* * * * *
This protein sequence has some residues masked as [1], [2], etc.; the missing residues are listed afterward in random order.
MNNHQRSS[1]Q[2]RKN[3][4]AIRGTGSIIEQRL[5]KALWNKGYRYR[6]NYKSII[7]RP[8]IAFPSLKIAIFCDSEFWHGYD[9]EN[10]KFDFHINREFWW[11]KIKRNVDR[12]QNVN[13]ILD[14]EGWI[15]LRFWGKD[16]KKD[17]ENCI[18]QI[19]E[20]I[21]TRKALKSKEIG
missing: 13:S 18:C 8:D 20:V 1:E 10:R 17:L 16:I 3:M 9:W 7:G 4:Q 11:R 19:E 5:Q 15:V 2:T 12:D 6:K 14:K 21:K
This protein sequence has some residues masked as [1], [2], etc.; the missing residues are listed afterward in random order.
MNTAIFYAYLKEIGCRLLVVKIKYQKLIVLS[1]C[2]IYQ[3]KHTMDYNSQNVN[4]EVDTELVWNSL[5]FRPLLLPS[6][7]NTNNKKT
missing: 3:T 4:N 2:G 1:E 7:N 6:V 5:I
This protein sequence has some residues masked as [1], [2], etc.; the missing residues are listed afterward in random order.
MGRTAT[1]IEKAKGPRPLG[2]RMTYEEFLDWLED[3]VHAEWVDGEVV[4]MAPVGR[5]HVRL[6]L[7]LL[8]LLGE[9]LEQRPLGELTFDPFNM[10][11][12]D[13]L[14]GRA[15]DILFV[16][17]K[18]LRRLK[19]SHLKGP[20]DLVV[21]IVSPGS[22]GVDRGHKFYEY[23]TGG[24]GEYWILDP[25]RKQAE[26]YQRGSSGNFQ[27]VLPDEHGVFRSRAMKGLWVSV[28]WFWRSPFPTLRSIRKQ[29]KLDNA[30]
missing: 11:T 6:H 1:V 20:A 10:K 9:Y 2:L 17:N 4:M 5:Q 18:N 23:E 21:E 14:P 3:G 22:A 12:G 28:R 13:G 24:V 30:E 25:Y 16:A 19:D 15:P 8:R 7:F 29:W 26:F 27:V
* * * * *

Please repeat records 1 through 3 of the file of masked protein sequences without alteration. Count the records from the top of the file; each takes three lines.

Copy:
This protein sequence has some residues masked as [1], [2], etc.; the missing residues are listed afterward in random order.
MNNHQRSS[1]Q[2]RKN[3][4]AIRGTGSIIEQRL[5]KALWNKGYRYR[6]NYKSII[7]RP[8]IAFPSLKIAIFCDSEFWHGYD[9]EN[10]KFDFHINREFWW[11]KIKRNVDR[12]QNVN[13]ILD[14]EGWI[15]LRFWGKD[16]KKD[17]ENCI[18]QI[19]E[20]I[21]TRKALKSKEIG
missing: 13:S 18:C 8:D 20:V 1:E 10:R 17:L 16:I 3:M 9:W 7:G 4:Q 11:R 19:E 5:Q 15:V 2:T 12:D 6:K 14:K 21:K
This protein sequence has some residues masked as [1], [2], etc.; the missing residues are listed afterward in random order.
MNTAIFYAYLKEIGCRLLVVKIKYQKLIVLS[1]C[2]IYQ[3]KHTMDYNSQNVN[4]EVDTELVWNSL[5]FRPLLLPS[6][7]NTNNKKT
missing: 3:T 4:N 2:G 1:E 7:N 6:V 5:I
This protein sequence has some residues masked as [1], [2], etc.; the missing residues are listed afterward in random order.
MGRTAT[1]IEKAKGPRPLG[2]RMTYEEFLDWLED[3]VHAEWVDGEVV[4]MAPVGR[5]HVRL[6]L[7]LL[8]LLGE[9]LEQRPLGELTFDPFNM[10][11][12]D[13]L[14]GRA[15]DILFV[16][17]K[18]LRRLK[19]SHLKGP[20]DLVV[21]IVSPGS[22]GVDRGHKFYEY[23]TGG[24]GEYWILDP[25]RKQAE[26]YQRGSSGNFQ[27]VLPDEHGVFRSRAMKGLWVSV[28]WFWRSPFPTLRSIRKQ[29]KLDNA[30]
missing: 11:T 6:H 1:V 20:A 10:K 9:Y 2:L 17:N 4:M 5:Q 18:N 23:E 21:E 14:P 3:G 22:A 12:G 28:R 13:G 24:V 30:E 25:Y 16:A 19:D 15:P 8:R 7:F 29:W 26:F 27:V